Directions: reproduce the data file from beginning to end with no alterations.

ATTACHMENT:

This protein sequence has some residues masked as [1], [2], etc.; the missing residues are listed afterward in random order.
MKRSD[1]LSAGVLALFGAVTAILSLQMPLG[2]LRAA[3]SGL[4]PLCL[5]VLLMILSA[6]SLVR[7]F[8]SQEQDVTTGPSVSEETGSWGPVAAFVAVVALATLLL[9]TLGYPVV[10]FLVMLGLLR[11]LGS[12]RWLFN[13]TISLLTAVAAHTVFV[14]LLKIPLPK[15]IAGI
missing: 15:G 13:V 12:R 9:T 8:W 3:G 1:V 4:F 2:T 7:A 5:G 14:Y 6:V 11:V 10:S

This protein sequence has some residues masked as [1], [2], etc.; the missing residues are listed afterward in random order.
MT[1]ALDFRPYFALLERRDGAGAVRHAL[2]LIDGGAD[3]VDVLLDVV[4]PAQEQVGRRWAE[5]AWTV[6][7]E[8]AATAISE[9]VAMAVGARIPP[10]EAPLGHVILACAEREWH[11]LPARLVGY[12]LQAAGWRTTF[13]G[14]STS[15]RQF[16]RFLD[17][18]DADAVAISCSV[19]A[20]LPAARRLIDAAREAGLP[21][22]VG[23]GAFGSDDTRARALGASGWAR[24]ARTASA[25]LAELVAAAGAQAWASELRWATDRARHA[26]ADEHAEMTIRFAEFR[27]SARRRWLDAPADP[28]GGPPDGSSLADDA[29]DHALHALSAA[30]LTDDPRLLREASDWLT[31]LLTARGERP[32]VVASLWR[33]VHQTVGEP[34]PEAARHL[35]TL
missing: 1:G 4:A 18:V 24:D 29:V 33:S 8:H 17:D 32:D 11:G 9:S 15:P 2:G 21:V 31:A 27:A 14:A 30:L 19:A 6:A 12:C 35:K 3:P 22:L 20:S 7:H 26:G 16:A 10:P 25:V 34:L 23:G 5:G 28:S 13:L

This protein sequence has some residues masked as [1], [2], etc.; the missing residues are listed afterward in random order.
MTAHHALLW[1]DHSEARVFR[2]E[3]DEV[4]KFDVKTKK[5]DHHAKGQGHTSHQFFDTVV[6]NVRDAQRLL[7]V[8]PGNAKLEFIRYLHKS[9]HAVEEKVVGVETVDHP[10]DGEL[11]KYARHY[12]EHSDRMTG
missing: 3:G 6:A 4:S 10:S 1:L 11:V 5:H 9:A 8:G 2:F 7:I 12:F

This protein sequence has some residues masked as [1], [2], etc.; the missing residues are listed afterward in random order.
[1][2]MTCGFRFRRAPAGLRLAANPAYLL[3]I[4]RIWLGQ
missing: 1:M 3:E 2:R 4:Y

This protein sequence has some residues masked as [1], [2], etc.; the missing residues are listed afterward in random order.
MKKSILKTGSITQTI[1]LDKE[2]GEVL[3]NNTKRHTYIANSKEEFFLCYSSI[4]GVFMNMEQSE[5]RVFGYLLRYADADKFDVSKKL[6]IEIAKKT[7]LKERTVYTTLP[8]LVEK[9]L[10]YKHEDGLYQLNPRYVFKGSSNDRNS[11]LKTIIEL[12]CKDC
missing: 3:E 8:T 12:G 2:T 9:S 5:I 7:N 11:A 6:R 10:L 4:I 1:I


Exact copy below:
This protein sequence has some residues masked as [1], [2], etc.; the missing residues are listed afterward in random order.
MKRSD[1]LSAGVLALFGAVTAILSLQMPLG[2]LRAA[3]SGL[4]PLCL[5]VLLMILSA[6]SLVR[7]F[8]SQEQDVTTGPSVSEETGSWGPVAAFVAVVALATLLL[9]TLGYPVV[10]FLVMLGLLR[11]LGS[12]RWLFN[13]TISLLTAVAAHTVFV[14]LLKIPLPK[15]IAGI
missing: 15:G 13:V 12:R 9:T 8:W 3:G 1:V 4:F 2:T 7:A 5:G 14:Y 6:V 11:V 10:S

This protein sequence has some residues masked as [1], [2], etc.; the missing residues are listed afterward in random order.
MT[1]ALDFRPYFALLERRDGAGAVRHAL[2]LIDGGAD[3]VDVLLDVV[4]PAQEQVGRRWAE[5]AWTV[6][7]E[8]AATAISE[9]VAMAVGARIPP[10]EAPLGHVILACAEREWH[11]LPARLVGY[12]LQAAGWRTTF[13]G[14]STS[15]RQF[16]RFLD[17][18]DADAVAISCSV[19]A[20]LPAARRLIDAAREAGLP[21][22]VG[23]GAFGSDDTRARALGASGWAR[24]ARTASA[25]LAELVAAAGAQAWASELRWATDRARHA[26]ADEHAEMTIRFAEFR[27]SARRRWLDAPADP[28]GGPPDGSSLADDA[29]DHALHALSAA[30]LTDDPRLLREASDWLT[31]LLTARGERP[32]VVASLWR[33]VHQTVGEP[34]PEAARHL[35]TL
missing: 1:G 4:A 18:V 24:D 29:V 33:S 8:H 17:D 32:D 11:G 9:S 15:P 2:G 21:V 31:A 27:A 14:A 30:L 19:A 6:A 12:C 35:K 3:P 22:L 20:S 7:H 26:G 16:A 10:P 25:V 34:L 23:G 5:G 28:S 13:L

This protein sequence has some residues masked as [1], [2], etc.; the missing residues are listed afterward in random order.
MTAHHALLW[1]DHSEARVFR[2]E[3]DEV[4]KFDVKTKK[5]DHHAKGQGHTSHQFFDTVV[6]NVRDAQRLL[7]V[8]PGNAKLEFIRYLHKS[9]HAVEEKVVGVETVDHP[10]DGEL[11]KYARHY[12]EHSDRMTG
missing: 3:G 6:A 4:S 10:S 1:L 11:V 5:H 9:A 8:G 2:F 7:I 12:F

This protein sequence has some residues masked as [1], [2], etc.; the missing residues are listed afterward in random order.
[1][2]MTCGFRFRRAPAGLRLAANPAYLL[3]I[4]RIWLGQ
missing: 1:M 3:E 2:R 4:Y

This protein sequence has some residues masked as [1], [2], etc.; the missing residues are listed afterward in random order.
MKKSILKTGSITQTI[1]LDKE[2]GEVL[3]NNTKRHTYIANSKEEFFLCYSSI[4]GVFMNMEQSE[5]RVFGYLLRYADADKFDVSKKL[6]IEIAKKT[7]LKERTVYTTLP[8]LVEK[9]L[10]YKHEDGLYQLNPRYVFKGSSNDRNS[11]LKTIIEL[12]CKDC
missing: 3:E 8:T 12:G 2:T 9:S 5:I 7:N 11:A 6:R 10:L 4:I 1:I